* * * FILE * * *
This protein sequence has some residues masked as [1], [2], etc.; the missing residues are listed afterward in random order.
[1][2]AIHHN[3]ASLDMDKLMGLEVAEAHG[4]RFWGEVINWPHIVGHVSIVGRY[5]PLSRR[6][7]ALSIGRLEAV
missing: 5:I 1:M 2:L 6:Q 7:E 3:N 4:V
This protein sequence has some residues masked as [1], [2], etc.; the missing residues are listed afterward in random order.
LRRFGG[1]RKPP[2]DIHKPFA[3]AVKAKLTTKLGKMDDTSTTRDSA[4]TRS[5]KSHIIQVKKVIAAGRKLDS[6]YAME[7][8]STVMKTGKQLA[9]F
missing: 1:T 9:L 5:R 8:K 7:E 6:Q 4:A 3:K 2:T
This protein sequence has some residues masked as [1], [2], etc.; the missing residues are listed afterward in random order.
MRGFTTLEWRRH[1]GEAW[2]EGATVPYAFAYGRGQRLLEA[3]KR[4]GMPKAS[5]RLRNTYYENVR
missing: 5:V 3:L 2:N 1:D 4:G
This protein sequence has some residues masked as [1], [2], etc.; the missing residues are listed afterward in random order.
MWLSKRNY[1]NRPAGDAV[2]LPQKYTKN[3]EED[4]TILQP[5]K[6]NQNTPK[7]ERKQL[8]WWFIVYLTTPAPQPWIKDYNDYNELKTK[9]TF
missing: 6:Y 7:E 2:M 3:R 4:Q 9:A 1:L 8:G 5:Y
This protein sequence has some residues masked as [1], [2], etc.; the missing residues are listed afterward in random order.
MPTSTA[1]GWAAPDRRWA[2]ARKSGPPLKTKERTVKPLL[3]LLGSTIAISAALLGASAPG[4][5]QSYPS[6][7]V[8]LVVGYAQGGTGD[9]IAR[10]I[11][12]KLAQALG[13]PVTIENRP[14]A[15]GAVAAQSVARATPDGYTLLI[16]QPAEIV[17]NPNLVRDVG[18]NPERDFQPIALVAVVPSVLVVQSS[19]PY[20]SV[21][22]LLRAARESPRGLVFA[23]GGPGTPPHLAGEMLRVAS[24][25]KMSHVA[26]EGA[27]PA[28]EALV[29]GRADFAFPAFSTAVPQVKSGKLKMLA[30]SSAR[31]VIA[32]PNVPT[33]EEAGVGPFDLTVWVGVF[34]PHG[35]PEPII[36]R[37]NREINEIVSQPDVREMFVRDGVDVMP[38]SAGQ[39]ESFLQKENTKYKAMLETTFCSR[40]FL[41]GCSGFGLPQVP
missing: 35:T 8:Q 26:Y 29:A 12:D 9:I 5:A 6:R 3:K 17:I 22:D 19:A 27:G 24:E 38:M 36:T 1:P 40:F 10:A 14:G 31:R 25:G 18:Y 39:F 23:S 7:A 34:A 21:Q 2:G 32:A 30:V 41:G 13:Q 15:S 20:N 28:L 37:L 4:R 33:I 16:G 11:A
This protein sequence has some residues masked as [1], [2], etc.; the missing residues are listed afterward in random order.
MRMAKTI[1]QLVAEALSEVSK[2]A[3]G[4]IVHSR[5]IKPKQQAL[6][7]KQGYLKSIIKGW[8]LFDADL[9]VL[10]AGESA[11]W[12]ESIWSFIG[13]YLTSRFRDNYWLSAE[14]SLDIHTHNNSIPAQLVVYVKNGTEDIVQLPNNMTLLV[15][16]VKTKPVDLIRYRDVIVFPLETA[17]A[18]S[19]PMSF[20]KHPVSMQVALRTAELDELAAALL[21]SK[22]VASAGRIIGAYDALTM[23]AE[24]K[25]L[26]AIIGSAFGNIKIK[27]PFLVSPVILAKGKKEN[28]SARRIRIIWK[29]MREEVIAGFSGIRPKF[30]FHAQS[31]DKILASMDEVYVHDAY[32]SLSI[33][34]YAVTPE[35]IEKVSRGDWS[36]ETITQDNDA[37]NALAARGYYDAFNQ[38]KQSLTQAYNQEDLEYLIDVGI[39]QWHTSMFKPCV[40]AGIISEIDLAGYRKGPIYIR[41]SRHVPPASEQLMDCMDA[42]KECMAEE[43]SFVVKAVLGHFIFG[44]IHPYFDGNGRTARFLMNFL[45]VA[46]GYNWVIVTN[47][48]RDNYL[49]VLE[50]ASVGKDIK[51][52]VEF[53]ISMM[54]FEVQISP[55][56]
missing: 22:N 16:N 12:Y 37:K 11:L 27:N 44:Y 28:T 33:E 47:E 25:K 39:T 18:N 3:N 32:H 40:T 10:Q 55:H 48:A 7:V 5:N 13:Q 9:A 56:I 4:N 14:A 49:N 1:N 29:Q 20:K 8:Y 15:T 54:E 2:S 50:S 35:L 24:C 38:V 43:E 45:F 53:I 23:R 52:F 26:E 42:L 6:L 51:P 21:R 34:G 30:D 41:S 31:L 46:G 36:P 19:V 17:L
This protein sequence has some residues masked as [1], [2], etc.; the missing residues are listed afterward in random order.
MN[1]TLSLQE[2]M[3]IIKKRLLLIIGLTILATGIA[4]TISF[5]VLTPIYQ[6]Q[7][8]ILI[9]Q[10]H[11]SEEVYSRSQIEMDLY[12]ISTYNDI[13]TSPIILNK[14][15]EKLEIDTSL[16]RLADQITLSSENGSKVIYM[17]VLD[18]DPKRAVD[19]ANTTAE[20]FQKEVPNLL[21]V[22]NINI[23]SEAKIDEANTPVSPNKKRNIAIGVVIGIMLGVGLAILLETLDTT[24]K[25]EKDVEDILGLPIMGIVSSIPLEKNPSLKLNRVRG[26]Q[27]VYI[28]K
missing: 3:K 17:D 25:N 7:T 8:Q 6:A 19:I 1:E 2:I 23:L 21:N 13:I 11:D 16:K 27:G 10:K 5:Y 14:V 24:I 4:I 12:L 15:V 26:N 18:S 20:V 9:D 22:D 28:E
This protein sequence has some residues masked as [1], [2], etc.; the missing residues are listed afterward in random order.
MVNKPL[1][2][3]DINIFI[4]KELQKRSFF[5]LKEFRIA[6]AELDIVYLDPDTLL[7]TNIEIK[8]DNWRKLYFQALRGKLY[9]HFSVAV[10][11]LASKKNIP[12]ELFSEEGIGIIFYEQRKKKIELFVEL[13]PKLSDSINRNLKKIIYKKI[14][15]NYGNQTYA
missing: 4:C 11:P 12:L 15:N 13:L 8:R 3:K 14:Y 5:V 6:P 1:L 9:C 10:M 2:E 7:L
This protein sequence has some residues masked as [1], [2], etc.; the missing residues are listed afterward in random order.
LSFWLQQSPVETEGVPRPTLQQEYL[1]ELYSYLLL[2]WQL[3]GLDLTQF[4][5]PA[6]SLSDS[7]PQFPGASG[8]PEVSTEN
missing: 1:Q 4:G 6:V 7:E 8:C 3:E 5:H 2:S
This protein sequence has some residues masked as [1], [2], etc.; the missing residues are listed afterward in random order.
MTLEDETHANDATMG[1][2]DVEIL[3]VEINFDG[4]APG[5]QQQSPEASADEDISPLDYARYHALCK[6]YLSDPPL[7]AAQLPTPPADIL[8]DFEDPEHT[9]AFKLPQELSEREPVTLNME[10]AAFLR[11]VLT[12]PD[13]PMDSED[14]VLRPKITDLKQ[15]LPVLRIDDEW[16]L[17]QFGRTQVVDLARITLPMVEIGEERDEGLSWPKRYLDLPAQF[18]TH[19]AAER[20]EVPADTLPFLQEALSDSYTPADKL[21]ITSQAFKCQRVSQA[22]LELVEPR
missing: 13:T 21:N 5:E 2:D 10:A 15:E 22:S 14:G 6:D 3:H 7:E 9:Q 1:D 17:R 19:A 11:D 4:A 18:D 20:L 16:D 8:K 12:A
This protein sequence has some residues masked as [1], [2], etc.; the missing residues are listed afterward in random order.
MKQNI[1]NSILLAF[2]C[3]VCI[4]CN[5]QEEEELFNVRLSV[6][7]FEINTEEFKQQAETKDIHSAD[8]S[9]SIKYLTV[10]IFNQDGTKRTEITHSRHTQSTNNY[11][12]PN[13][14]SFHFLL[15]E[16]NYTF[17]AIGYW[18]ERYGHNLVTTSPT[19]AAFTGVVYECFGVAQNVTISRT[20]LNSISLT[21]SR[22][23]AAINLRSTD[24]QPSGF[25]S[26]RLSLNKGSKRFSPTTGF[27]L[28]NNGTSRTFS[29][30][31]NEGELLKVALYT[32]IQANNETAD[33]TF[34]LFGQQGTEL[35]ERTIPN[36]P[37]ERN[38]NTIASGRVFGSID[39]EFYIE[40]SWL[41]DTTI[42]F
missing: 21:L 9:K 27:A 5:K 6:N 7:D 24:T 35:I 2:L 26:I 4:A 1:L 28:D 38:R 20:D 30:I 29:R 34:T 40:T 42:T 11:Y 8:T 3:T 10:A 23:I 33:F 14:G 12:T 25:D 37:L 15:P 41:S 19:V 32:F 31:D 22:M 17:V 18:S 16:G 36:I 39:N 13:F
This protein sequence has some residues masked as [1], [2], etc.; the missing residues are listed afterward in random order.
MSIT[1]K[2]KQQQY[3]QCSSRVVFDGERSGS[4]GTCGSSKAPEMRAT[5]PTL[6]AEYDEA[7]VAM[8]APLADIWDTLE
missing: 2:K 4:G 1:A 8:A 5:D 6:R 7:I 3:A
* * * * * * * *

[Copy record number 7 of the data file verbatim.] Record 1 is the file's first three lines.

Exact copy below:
This protein sequence has some residues masked as [1], [2], etc.; the missing residues are listed afterward in random order.
MN[1]TLSLQE[2]M[3]IIKKRLLLIIGLTILATGIA[4]TISF[5]VLTPIYQ[6]Q[7][8]ILI[9]Q[10]H[11]SEEVYSRSQIEMDLY[12]ISTYNDI[13]TSPIILNK[14][15]EKLEIDTSL[16]RLADQITLSSENGSKVIYM[17]VLD[18]DPKRAVD[19]ANTTAE[20]FQKEVPNLL[21]V[22]NINI[23]SEAKIDEANTPVSPNKKRNIAIGVVIGIMLGVGLAILLETLDTT[24]K[25]EKDVEDILGLPIMGIVSSIPLEKNPSLKLNRVRG[26]Q[27]VYI[28]K
missing: 3:K 17:D 25:N 7:T 8:Q 6:A 19:I 1:E 2:I 23:L 21:N 13:I 11:D 16:K 27:G 10:K 5:Y 14:V 24:I 4:I 12:L 15:V 26:N 18:S 20:V 9:D 22:D 28:E